As Japan increases its efforts to crack down on illegal foreigners residing within the country, the number of Chinese citizens deported back to the port of Shanghai has significantly increased. China’s border inspection authority revealed recently that as of mid-November, 34 Chinese nationals were deported this year, a 55% increase over 2011. Lu Jun, a press officer that oversees inspection at the Shanghai Port, says Japan is looking for those living or working illegally in the country.
Lu says that the most common scenario for Chinese deportees is that they didn’t have a visa, they were sent back to China after spending time in jail, or they were caught during a routine inspection of working without the proper paperwork. One of the most recent deportees was a man who was arrested for theft and had just been released after spending the last four years in Japan in prison.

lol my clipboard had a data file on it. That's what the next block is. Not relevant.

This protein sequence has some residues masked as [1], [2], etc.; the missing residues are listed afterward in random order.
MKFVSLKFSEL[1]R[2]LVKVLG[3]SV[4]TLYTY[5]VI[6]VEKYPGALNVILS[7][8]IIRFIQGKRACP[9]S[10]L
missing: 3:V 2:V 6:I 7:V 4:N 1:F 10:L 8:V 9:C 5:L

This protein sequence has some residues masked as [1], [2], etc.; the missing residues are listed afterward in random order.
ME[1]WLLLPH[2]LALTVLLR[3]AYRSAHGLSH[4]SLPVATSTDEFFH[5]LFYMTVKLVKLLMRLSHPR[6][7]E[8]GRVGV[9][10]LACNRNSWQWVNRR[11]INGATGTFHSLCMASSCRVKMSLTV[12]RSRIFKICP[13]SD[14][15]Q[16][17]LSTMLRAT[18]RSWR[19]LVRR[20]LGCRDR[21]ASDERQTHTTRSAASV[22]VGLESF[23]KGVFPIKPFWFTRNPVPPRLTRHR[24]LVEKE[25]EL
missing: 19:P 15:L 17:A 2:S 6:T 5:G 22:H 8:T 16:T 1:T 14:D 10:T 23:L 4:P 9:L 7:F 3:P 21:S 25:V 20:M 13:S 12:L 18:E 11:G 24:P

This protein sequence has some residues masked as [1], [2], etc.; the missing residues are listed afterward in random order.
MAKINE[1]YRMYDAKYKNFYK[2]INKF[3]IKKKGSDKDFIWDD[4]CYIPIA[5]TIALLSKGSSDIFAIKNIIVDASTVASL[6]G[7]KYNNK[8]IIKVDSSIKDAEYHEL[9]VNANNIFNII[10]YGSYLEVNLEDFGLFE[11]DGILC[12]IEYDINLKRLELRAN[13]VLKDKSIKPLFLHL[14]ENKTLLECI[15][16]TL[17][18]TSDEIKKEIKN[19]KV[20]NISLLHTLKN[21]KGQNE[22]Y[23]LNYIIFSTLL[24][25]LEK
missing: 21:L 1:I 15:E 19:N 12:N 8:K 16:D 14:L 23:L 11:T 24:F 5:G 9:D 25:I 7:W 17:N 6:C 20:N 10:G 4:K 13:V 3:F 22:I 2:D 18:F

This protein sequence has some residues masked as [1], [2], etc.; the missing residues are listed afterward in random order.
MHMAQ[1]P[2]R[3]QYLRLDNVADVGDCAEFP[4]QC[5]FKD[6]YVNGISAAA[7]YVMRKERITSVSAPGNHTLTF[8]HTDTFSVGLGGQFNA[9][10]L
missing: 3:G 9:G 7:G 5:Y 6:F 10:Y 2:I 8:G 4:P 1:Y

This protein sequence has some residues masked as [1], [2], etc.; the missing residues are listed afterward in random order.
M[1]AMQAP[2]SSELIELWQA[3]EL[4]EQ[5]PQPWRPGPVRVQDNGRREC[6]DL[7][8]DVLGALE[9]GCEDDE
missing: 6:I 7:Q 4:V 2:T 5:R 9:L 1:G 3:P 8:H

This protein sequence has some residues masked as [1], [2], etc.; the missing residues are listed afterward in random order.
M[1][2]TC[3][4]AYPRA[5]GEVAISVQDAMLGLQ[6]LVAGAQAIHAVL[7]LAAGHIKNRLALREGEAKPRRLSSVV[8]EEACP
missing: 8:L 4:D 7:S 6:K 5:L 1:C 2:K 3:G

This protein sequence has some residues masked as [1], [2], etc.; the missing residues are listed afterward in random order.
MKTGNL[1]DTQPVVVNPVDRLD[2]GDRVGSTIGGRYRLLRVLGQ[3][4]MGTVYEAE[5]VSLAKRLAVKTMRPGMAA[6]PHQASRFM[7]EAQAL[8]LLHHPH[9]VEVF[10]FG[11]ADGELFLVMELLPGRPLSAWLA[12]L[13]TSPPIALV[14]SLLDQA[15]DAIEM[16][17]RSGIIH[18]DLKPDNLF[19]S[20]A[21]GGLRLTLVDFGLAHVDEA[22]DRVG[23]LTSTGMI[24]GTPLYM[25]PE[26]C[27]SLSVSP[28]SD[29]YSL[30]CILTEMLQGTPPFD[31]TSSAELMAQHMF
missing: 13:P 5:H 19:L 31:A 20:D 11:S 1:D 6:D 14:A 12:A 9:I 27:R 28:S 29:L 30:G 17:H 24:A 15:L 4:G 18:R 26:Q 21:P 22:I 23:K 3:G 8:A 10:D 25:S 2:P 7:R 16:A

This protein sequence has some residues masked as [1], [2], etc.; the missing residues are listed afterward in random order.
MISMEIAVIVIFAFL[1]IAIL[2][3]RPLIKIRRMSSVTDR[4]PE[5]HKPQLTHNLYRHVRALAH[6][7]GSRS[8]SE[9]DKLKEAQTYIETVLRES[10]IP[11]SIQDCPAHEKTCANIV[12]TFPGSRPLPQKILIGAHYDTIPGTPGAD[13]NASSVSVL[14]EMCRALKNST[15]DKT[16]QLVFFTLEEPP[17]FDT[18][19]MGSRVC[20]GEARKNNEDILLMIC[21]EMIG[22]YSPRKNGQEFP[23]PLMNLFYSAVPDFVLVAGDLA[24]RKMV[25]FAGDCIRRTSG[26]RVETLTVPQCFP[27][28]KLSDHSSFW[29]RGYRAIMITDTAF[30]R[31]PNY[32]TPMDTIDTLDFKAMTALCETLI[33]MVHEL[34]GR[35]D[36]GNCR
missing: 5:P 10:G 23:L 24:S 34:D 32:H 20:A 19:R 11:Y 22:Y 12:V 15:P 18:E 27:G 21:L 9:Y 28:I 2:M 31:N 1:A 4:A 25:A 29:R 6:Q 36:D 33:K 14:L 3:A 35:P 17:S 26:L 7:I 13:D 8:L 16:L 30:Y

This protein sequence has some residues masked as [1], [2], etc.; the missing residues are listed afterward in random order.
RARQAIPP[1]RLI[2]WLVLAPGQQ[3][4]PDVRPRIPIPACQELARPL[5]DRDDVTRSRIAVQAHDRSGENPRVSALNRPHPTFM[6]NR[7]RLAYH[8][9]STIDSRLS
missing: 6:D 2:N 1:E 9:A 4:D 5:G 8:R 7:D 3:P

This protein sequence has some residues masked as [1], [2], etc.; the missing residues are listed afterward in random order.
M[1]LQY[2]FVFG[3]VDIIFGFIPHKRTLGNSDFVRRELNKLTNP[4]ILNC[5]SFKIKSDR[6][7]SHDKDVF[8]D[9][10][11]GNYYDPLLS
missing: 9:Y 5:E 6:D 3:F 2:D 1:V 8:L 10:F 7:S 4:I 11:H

Still in his 20s, the young man was granted a six-month visa in 2007 in order to study at a language school. As the period ended, the school refused to renew the visa on the grounds that he was spending more time working than at school. He staying in the country even after the visa expired, until his arrest in 2008. Another example was a Chinese person who spent nearly two years in a Japanese prison for trying to acquire a visa with counterfeit documents in 2009. After returning to China, the unnamed person admits that it is much better for those looking to work or live in Japan to apply via legal methods and obey all the country’s laws.
[via Global Times]